Lives in the Yiddish Theatre
SHORT BIOGRAPHIES OF THOSE INVOLVED IN THE Yiddish THEATRE
aS DESCRIBED IN zALMEN zYLBERCWEIG'S "lEKSIKON FUN YIDISHN TEATER"

1931-1969
 

Louie Goldberg

 

G. was born on 4 July 1884 in Kamenets Podolsk, Volin. His father was a contractor. He learned in a cheder and with a private teacher -- Hebrew, German and Russian, later he learned in the city Russian school.

In 1895 he came together with his parents to America, and here attended evening school and began to work with his father in a shop. Due to his desire to be near the Yiddish theatre, he became in 1787 a worker in the Windsor Theatre, New York, and sold [tsukervarg] there for a span of seven years.

In 1905 he came to the People's Theatre in the position of a publicity manager, and in 1906 he became the manager of benefits and tickets for [voyltetike] purposes.

In 1908 he became the assistant manager in the People's Theatre for Thomashefsky, where he remained for three years.

In 1911 he founded for the first time a Yiddish theatre (Lenox Theatre) in Harlem, New York, in which Blank and Samuel Rosenstein included themselves. The theatre was sold, existing for a year.

In 1913 he became through Thomashefsky engaged as the main manager in the National Theatre, where he worked for nine years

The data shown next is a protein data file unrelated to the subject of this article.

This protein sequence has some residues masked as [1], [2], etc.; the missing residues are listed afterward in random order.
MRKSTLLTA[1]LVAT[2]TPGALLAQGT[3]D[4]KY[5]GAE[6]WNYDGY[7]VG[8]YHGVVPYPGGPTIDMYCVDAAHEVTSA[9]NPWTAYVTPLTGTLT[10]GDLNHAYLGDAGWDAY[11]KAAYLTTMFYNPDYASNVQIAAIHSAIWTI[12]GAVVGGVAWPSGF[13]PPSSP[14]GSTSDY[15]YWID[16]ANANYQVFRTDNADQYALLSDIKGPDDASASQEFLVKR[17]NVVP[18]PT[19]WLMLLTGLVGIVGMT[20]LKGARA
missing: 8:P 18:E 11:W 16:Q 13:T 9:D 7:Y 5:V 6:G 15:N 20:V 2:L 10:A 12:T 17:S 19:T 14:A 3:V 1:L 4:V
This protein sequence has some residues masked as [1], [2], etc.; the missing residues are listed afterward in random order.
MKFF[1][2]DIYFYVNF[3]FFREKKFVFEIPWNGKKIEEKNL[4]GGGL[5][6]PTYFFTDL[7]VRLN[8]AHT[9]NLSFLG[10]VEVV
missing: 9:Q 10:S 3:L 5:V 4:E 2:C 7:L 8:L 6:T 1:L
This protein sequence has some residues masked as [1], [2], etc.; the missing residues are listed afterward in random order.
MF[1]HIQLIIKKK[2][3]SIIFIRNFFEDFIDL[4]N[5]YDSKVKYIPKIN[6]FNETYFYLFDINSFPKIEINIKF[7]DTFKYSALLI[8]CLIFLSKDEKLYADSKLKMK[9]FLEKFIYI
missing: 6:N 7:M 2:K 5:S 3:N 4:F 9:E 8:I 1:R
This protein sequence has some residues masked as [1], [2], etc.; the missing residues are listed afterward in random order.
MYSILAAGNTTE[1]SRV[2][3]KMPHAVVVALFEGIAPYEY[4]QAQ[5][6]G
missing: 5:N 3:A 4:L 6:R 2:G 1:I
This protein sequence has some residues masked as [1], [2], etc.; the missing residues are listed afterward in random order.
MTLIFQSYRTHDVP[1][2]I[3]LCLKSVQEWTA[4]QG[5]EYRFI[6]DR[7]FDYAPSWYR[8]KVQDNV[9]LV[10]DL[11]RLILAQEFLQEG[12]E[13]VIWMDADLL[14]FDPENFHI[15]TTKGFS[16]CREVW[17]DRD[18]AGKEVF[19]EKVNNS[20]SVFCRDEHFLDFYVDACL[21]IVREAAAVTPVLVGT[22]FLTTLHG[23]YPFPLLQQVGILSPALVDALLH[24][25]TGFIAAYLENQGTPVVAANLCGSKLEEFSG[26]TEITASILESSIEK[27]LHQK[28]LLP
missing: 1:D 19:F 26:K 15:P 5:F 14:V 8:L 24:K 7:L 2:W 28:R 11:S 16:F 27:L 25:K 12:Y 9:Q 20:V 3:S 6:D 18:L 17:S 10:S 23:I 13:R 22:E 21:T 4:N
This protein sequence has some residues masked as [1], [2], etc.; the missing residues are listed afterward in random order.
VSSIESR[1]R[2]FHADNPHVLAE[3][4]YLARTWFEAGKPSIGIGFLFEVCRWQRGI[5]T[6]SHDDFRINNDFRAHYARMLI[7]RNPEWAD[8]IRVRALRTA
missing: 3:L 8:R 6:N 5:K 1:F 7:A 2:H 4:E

and was shown in 1915 to become co-owner of the lease of the theatre.

In 1922 he quit with Saks from the partnership with Thomashefsky, and he remained director (with Saks) until the end of May 1926. During the 1926 season he led together with N., Schulman the direction of the Liberty Theatre in Brownsville. At the end of January 1927 he opened together with N. Schulman on Second Avenue and Fourth Street in New York the Public Theatre, and in 1929-30 he was the manager of the same theatre, which already bore the name of Gabel's Public Theatre.


M. E.

"Khnukht-hbit fun shulman-goldberg poblik teater", N. Y., 1927.


 

 

 

 


 

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Adapted from the original Yiddish text found within the  "Lexicon of the Yiddish Theatre" by Zalmen Zylbercweig, Volume 1, page 266.
 

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